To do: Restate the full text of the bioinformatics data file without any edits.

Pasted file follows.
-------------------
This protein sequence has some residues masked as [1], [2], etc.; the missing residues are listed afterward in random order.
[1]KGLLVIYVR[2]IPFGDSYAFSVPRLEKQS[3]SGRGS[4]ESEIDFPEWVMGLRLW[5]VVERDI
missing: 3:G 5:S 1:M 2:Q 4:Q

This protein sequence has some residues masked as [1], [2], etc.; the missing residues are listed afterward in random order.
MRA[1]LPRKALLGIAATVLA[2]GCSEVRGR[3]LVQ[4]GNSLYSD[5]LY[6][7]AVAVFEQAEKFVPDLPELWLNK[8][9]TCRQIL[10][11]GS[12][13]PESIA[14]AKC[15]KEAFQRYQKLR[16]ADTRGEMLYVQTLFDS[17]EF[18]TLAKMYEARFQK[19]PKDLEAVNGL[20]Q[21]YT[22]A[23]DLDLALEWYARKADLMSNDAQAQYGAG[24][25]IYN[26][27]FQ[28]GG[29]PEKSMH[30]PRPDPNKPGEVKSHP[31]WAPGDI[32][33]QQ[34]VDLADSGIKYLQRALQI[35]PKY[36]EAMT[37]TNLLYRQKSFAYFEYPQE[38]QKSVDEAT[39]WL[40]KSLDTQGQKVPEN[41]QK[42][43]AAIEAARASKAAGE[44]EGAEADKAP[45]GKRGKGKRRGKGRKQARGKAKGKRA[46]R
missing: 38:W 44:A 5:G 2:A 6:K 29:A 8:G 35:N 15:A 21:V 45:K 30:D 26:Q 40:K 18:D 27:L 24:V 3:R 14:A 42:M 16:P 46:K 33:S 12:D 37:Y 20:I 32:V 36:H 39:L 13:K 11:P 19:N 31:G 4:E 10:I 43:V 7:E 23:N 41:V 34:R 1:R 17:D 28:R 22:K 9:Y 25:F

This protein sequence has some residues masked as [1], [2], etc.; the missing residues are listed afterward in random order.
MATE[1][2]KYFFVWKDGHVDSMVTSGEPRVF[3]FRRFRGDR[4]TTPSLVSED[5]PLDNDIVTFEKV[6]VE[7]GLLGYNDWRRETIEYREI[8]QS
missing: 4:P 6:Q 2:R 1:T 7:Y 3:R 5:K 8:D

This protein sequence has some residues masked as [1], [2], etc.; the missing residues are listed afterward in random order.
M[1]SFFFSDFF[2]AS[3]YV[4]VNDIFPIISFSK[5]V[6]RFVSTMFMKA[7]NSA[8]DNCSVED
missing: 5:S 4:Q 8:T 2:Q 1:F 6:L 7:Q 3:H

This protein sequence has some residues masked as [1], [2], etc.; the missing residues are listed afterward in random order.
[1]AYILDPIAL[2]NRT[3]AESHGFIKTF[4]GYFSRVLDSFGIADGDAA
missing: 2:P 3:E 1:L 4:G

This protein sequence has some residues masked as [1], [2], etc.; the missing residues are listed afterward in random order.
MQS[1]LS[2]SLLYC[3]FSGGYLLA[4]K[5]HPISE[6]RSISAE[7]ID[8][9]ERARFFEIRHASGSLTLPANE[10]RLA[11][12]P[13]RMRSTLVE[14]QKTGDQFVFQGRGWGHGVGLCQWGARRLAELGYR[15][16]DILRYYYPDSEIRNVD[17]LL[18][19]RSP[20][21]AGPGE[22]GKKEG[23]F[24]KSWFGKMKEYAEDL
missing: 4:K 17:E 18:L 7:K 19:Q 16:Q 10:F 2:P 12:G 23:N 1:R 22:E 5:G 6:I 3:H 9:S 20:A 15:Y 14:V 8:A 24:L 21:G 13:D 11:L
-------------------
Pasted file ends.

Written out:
This protein sequence has some residues masked as [1], [2], etc.; the missing residues are listed afterward in random order.
[1]KGLLVIYVR[2]IPFGDSYAFSVPRLEKQS[3]SGRGS[4]ESEIDFPEWVMGLRLW[5]VVERDI
missing: 3:G 5:S 1:M 2:Q 4:Q

This protein sequence has some residues masked as [1], [2], etc.; the missing residues are listed afterward in random order.
MRA[1]LPRKALLGIAATVLA[2]GCSEVRGR[3]LVQ[4]GNSLYSD[5]LY[6][7]AVAVFEQAEKFVPDLPELWLNK[8][9]TCRQIL[10][11]GS[12][13]PESIA[14]AKC[15]KEAFQRYQKLR[16]ADTRGEMLYVQTLFDS[17]EF[18]TLAKMYEARFQK[19]PKDLEAVNGL[20]Q[21]YT[22]A[23]DLDLALEWYARKADLMSNDAQAQYGAG[24][25]IYN[26][27]FQ[28]GG[29]PEKSMH[30]PRPDPNKPGEVKSHP[31]WAPGDI[32][33]QQ[34]VDLADSGIKYLQRALQI[35]PKY[36]EAMT[37]TNLLYRQKSFAYFEYPQE[38]QKSVDEAT[39]WL[40]KSLDTQGQKVPEN[41]QK[42][43]AAIEAARASKAAGE[44]EGAEADKAP[45]GKRGKGKRRGKGRKQARGKAKGKRA[46]R
missing: 38:W 44:A 5:G 2:A 6:K 29:A 8:G 35:N 15:A 21:V 45:K 30:D 26:Q 40:K 18:D 27:L 24:V 3:R 14:A 42:M 16:P 46:K 33:S 12:D 37:Y 20:I 32:V 36:H 39:L 13:K 11:P 19:N 31:G 4:E 10:I 43:V 7:E 23:N 41:V 34:R 1:R 17:D 28:R 22:K 9:Y 25:F

This protein sequence has some residues masked as [1], [2], etc.; the missing residues are listed afterward in random order.
MATE[1][2]KYFFVWKDGHVDSMVTSGEPRVF[3]FRRFRGDR[4]TTPSLVSED[5]PLDNDIVTFEKV[6]VE[7]GLLGYNDWRRETIEYREI[8]QS
missing: 4:P 6:Q 2:R 1:T 7:Y 3:R 5:K 8:D

This protein sequence has some residues masked as [1], [2], etc.; the missing residues are listed afterward in random order.
M[1]SFFFSDFF[2]AS[3]YV[4]VNDIFPIISFSK[5]V[6]RFVSTMFMKA[7]NSA[8]DNCSVED
missing: 5:S 4:Q 8:T 2:Q 1:F 6:L 7:Q 3:H

This protein sequence has some residues masked as [1], [2], etc.; the missing residues are listed afterward in random order.
[1]AYILDPIAL[2]NRT[3]AESHGFIKTF[4]GYFSRVLDSFGIADGDAA
missing: 2:P 3:E 1:L 4:G

This protein sequence has some residues masked as [1], [2], etc.; the missing residues are listed afterward in random order.
MQS[1]LS[2]SLLYC[3]FSGGYLLA[4]K[5]HPISE[6]RSISAE[7]ID[8][9]ERARFFEIRHASGSLTLPANE[10]RLA[11][12]P[13]RMRSTLVE[14]QKTGDQFVFQGRGWGHGVGLCQWGARRLAELGYR[15][16]DILRYYYPDSEIRNVD[17]LL[18][19]RSP[20][21]AGPGE[22]GKKEG[23]F[24]KSWFGKMKEYAEDL
missing: 4:K 17:E 18:L 7:K 19:Q 16:Q 10:F 2:P 12:G 23:N 1:R 22:E 5:G 6:I 3:H 9:S 20:A 15:Y 14:V 8:A 24:L 21:G 13:D 11:L